It was a tough year for the WiMAX camp as some major operator backers have shown waning interest in the technology, and LTE gained momentum. This past summer, WiMAX Forum Chairman Ron Resnick acknowledged WiMAX technology will likely be a minority technology down the line, but that the technology still has its place.
During 2010, Russian operators Yota announced it would no longer roll out WiMAX but instead deploy LTE in its remaining markets, while Clearwire (NASDAQ:CLWR) embarked on testing LTE, and most likely it will deploy LTE alongside its WiMAX network.
Meanwhile, Clearwire and wholesale partner/investor Sprint Nextel (NYSE:S), saw their lead in the 4G market erode with Verizon Wireless' (NYSE:VZ) introduction of LTE service in 38 markets earlier this month. Clearwire struggled with financing until it more recently made a $1.33 billion debt offering and sold exchangeable notes. Tensions among Clearwire's investors increased over the strategic direction of the WiMAX operator. Major markets like New York, Los Angeles and San Francisco have only recently garnered access to Clear's WiMAX service despite a head start that began in 2008.
The WiMAX Forum also had its hopes set on India, where the government earlier this year auctioned off spectrum in the TDD band for wireless broadband services. WiMAX was supposed to be a shoo-in as the TDD version of LTE was seen as a far off prospect. However, Qualcomm (NASDAQ:QCOM) successfully bid for spectrum and indicated plans to deploy TD-LTE. In addition, lone nationwide license holder Reliance Industries indicated plans to build out a network based on TD-LTE--despite the fact that TD-LTE networks won't be ready until the second half of 2011. Meanwhile, Qualcomm and Ericsson demonstrated a TD-LTE network in the region and have been lobbying license winners heavily to wait for TD-LTE.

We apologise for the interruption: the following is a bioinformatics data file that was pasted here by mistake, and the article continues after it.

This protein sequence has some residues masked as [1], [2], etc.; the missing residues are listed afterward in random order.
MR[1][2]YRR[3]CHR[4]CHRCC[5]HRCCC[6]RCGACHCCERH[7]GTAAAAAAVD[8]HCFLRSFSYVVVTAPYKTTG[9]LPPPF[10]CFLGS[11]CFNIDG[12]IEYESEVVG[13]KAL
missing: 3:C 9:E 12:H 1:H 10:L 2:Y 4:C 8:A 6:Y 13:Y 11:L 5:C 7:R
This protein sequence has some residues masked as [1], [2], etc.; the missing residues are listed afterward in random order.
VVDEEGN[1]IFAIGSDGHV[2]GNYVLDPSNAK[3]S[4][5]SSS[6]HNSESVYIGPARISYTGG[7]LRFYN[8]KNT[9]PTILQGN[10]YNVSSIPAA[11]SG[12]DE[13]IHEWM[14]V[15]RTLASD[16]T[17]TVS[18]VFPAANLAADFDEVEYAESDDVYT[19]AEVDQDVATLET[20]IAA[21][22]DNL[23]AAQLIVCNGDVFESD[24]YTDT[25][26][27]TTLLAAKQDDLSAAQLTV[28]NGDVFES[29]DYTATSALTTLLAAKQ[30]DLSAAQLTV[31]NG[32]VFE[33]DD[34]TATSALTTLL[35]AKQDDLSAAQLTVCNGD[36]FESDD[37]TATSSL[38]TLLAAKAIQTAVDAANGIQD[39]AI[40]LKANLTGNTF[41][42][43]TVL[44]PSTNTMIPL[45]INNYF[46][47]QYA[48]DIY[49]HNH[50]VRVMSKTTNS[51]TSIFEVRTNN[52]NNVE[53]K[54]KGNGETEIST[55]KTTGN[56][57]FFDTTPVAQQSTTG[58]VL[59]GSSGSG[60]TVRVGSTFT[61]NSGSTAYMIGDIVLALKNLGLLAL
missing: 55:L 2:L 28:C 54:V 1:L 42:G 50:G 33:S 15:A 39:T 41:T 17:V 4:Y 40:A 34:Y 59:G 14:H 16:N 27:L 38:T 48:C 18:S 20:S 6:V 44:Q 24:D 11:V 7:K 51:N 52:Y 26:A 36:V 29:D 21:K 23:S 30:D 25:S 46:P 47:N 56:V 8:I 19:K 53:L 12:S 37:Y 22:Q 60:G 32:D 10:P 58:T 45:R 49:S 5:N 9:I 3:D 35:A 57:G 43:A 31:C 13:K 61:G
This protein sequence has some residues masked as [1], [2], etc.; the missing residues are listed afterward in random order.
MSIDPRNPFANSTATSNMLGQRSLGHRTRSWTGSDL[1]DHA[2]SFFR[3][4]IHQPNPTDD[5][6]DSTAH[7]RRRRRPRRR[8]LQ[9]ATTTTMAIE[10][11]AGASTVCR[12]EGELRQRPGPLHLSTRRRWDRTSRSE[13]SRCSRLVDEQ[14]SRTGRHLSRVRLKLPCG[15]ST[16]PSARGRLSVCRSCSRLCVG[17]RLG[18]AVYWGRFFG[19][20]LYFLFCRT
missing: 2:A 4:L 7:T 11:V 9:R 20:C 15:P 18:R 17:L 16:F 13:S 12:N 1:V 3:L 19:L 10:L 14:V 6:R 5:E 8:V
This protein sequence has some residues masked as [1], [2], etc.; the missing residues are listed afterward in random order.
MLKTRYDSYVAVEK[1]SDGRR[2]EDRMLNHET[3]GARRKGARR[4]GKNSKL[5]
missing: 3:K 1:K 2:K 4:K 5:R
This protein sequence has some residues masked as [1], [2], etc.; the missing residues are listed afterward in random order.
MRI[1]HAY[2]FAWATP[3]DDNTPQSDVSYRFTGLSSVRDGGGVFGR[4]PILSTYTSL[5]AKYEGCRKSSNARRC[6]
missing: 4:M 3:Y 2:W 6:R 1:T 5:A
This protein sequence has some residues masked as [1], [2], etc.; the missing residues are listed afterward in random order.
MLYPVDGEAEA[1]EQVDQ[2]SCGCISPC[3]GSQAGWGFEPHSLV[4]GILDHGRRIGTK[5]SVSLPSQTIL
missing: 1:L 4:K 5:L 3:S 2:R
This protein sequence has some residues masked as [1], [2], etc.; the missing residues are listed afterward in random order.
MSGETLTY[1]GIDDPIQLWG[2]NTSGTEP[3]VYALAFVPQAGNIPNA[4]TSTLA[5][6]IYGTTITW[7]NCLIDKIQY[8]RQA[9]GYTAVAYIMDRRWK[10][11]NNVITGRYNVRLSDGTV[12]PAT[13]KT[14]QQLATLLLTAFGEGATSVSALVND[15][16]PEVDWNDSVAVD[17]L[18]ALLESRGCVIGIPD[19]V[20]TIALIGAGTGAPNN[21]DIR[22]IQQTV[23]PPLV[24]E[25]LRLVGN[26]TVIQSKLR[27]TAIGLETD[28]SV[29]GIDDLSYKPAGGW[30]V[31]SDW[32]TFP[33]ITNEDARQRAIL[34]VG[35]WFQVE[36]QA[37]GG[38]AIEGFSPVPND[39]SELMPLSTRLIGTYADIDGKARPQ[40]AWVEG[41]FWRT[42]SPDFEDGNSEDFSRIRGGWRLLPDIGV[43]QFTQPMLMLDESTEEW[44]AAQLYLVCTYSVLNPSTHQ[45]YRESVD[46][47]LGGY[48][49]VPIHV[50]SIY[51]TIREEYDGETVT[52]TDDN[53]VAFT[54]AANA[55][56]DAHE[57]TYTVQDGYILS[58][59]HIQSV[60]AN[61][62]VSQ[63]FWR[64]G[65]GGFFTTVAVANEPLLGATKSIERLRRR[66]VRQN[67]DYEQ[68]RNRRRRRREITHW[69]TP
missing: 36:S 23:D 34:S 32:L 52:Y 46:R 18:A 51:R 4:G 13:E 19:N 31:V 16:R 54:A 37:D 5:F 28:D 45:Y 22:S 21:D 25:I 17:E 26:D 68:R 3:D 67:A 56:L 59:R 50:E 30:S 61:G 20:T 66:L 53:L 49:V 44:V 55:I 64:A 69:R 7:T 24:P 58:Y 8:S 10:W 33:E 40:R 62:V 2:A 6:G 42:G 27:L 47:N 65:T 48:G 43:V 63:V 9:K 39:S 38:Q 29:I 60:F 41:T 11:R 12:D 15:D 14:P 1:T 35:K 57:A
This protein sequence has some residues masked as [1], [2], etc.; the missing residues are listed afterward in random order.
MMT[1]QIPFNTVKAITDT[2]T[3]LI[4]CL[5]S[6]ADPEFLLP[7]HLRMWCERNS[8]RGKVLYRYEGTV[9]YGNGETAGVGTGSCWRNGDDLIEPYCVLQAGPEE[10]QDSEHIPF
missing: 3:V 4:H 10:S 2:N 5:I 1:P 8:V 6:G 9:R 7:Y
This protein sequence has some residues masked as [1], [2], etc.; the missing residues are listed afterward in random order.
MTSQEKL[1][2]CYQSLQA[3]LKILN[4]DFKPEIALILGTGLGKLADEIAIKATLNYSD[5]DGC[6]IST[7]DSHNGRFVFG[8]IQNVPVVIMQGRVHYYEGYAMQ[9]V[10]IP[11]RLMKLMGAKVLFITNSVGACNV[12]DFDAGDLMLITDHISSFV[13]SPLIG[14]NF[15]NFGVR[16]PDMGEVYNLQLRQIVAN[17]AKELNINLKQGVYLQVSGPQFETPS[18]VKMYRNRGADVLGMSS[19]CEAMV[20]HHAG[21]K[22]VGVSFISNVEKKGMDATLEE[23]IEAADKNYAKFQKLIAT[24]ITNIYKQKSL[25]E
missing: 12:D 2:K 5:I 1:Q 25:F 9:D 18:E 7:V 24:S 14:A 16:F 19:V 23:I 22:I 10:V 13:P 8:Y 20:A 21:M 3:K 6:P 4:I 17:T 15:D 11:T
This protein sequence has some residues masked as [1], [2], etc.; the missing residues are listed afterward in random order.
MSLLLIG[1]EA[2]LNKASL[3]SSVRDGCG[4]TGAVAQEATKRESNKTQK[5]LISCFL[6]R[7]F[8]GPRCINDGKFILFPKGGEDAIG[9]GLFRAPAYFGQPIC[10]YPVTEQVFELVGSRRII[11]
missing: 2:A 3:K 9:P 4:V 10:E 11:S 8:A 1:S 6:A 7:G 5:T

Still, WiMAX is far from having to be put on life support. Heavy Reading senior consultant Berge Ayvazian recently asserted that a movement toward TD-LTE doesn't spell the end of WiMAX in India, as a deployment could vary by service area and operator. "For example, Reliance may select a few rural circles for WiMAX deployments to deliver low-cost broadband, taking advantage of the current cost and maturity advantages of the WiMAX base stations and devices. But in major cities (the operators) will deploy LTE TDD, even if it delays service rollouts," he said.
Moreover, vendors such as Alvarion, Motorola (slated to be part of Nokia Siemens Networks), and Samsung have introduced base stations capable of upgrading to TD-LTE if a WiMAX operator so wishes. The move has opened the door for WiMAX deployments as operators now have 4G-deployment flexibility. For instance, Alvarion signed a $75-million deal with Canada's rural broadband provider Barrett Xplore to deploy a WiMAX network across the country, and the deal includes the option of migrating to TD-LTE in the future.
The U.S. government's broadband stimulus award program is also bringing WiMAX to rural areas, but it didn't turn out to be the coup for WiMAX that backers had hoped as the agencies in charge of distributing the funds focused heavily on middle-mile fiber projects.
While WiMAX struggles in the commercial operator community, it is thriving in vertical markets. WiMAX is beginning to ramp up as a key access technology for smart-grid initiatives. WiMAX vendor Airspan scored an exclusive deal with LightSquared to offer utilities--which are keen on gaining spectrum to build their own smart-grid networks--a combination of WiMAX equipment and spectrum in the 1.4 GHz band. GE, one of the top smart-meter makers in the U.S., is banking on WiMAX to power the smart grid. In March, GE announced a pilot program with Consumers Energy Michigan to use WiMAX-enabled smart meters. GE called it the first-ever U.S. smart-grid pilot program using WiMAX.
ABI Research forecasts that about 40,000 4G (M2M) cellular modules will be shipped in 2010--and all of them will be WiMAX-based. Digital signage and video, telematics, industrial personal digital assistants and surveillance networks are examples of M2M applications that require the bandwidth WiMAX provides.
What is advantageous in the U.S. market is the availability of the 3.65 GHz semi-licensed band that nearly anyone can put dibs on. WiMAX is already being deployed in that spectrum for smart grid trials and municipal WiMAX networks with video surveillance as the driver. Potential network operators could also drive the technology's adoption in the 4.9 GHz band, which is reserved for public safety, or even the unlicensed 5 GHz band.